Most Important Books of All Time? Let the Debate Begin!

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Last summer I wrote a post about a cool web page that had created road maps for your favorite road-trip novels, from Jack Kerouac’s cross-country trip in On the Road to The Cruise of the Rolling Junk, F. Scott Fitzgerald’s description of the journey he took with his wife Zelda from Connecticut to Alabama in a old automobile he called the “Rolling Junk.”

Keilah Keiser, one of the creators of that post, teamed up with Jennifer Jones to put together another blog post on an equally alluring website, largest.org. As its name indicates, that website curates lists of anything and everything that could be labeled “largest,” from the largest baseball stadiums to, I swear, “the 7 largest catfish ever caught.”

But in addition to the largest pzzas ever made (and largest toy museums and largest sinkholes), Keilah, Jennifer, and the website team have compiled a list of 25 of what they claim to be “The Books that Made the Largest Impact in the World.” As the creators explained to me:

“Books will continue to introduce everyone to fresh and revolutionary ideas, as they’ve done throughout the past. Only a select few titles are held up around the world as international staples — most of which are known for going against the grain. Each masterpiece exposes a writer’s thoughts through their words.”

That list of 25 begins more than 1,000 B.C.E. with the Torah (the 5 Books of Moses), includes other great religious works (such as the King James Bible and the Qu’ran), and several significant pre-20th-century works that range from Charles Darwin’s On the Origin of the Species to The Communist Manifesto by Karl Marx and Friedrich Engels.

But where the list (and the reactions) get interesting–and controversial–is when we enter the 20th Century. More than half of the books on the list were published after 1900, and the final one, published in 2003, is Dan Brown’s The Da Vinci Code.

I confess that I did the reader’s version of a spit-take when I saw that book on the list. Huh?? Dan Brown’s potboiler on the same shelf as the King James Bible and The Origin of the Species? To their credit, the website creators offer the following justification for ending their list with The Da Vinci Code:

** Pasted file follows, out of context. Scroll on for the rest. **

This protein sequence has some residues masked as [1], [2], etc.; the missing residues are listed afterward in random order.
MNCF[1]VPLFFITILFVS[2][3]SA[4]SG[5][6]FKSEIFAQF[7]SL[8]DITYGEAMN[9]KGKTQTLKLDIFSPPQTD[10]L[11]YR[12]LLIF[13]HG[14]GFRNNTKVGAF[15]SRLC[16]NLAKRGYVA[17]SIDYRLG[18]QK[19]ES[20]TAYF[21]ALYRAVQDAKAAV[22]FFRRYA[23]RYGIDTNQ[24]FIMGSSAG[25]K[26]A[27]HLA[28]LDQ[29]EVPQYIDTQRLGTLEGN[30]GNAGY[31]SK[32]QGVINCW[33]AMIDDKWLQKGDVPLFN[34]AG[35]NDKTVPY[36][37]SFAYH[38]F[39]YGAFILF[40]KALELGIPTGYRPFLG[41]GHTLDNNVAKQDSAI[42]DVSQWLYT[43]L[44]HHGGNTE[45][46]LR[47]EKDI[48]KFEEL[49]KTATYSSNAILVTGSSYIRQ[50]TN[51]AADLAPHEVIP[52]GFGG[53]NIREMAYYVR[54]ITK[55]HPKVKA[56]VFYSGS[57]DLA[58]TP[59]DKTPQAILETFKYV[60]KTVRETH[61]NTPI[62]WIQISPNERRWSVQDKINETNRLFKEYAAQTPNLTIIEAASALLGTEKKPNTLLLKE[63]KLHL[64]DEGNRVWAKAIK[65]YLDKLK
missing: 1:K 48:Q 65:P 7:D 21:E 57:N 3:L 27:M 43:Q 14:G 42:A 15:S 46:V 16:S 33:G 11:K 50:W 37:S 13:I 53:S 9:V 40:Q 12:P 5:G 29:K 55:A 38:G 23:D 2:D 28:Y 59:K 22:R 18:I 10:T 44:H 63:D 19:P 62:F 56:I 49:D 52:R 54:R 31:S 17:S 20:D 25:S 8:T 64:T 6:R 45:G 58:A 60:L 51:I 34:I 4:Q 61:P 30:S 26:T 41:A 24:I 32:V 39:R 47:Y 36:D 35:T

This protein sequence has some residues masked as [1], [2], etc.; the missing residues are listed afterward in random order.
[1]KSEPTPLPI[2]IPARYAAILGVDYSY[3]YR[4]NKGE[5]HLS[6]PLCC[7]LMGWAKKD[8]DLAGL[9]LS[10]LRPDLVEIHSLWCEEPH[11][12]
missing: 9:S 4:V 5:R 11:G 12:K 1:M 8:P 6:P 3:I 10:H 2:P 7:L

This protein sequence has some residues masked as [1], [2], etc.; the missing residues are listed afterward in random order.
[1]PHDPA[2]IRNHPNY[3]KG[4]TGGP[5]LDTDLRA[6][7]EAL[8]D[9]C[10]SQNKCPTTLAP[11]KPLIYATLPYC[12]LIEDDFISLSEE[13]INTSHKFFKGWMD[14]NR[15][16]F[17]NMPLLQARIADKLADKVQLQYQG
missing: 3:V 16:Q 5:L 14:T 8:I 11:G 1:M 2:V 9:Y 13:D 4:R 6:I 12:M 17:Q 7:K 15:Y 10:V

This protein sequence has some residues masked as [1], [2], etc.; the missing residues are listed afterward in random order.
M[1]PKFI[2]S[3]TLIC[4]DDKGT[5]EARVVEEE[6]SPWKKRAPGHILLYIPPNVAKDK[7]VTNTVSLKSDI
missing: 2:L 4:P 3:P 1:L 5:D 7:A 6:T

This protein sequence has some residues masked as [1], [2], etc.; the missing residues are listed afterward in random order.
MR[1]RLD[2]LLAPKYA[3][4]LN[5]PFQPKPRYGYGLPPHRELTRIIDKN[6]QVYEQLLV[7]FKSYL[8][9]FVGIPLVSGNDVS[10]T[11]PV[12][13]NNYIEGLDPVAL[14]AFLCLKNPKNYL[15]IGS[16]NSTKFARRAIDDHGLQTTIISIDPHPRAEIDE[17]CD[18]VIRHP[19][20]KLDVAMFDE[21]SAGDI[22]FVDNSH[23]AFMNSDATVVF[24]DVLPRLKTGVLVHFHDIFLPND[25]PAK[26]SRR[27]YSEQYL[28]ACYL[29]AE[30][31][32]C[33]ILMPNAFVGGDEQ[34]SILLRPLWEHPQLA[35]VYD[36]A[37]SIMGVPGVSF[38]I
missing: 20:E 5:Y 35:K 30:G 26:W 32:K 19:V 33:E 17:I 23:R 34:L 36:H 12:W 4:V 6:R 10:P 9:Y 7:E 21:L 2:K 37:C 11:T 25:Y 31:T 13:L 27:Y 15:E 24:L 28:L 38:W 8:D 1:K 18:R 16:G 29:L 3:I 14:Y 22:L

It made a huge impact on the world, because it was strongly criticized by the Christian faith, and more specifically by the Roman Catholic Church, for its implications that the original story of Jesus Christ was mistold. However, many readers became enthralled in the story, and it sold 80 million copies worldwide. It was also translated into 44 languages and adapted into a motion picture film.

Well, maybe.

I can think of at least three other books I’d add to that list–four if you could include Shakespeare’s Hamlet, but that masterpiece, as vibrant as ever and performed every year in scores of venues around the world, is a play, not a book. In chronological order, my three additions are:

  • The Odyssey. by Homer. This epic poem is fundamental to the modern Western canon. It mainly centers on the Greek hero Odysseus (or Ulysses, as he was known in Roman myths) and his long journey home following the fall of Troy. It takes Odysseus ten years to reach Ithaca after the ten-year Trojan War. In his absence, it is assumed he has died, and his wife Penelope and son Telemachus must deal with a group of unruly suitors. The cultural impact of this epic is widespread in both time and place, ranging from a key scene in Dante’s Inferno to Alfred, Lord Tennyson’s poem “Ulysses” to the Coen Brothers’ movie O Brother Where Art Thou? (which even inspired a flash card comparison of the movie to the original).
  • Don Quixote, by Miguel de Cervantes, was published in two parts (part 1, 1605, and part 2, 1615). The novel is one of the most widely read and widely celebrated classics of Western literature. By way of example, The Guardian placed it #1 on its list of the greatest novels of all time.
  • War and Peace, by Leo Tolstoy. Epic in scale, this novel delineates in graphic detail events leading up to Napoleon’s invasion of Russia, and the impact of the Napoleonic era on Tsarist society, as seen through the eyes of five Russian aristocratic families. It is regarded as a central work of world literature and one of Tolstoy’s finest literary achievements
Don Quixote and Sancho Panza

So read though that list of 25 on Largest.org. Is there a book you think should be included? If so, let me know.

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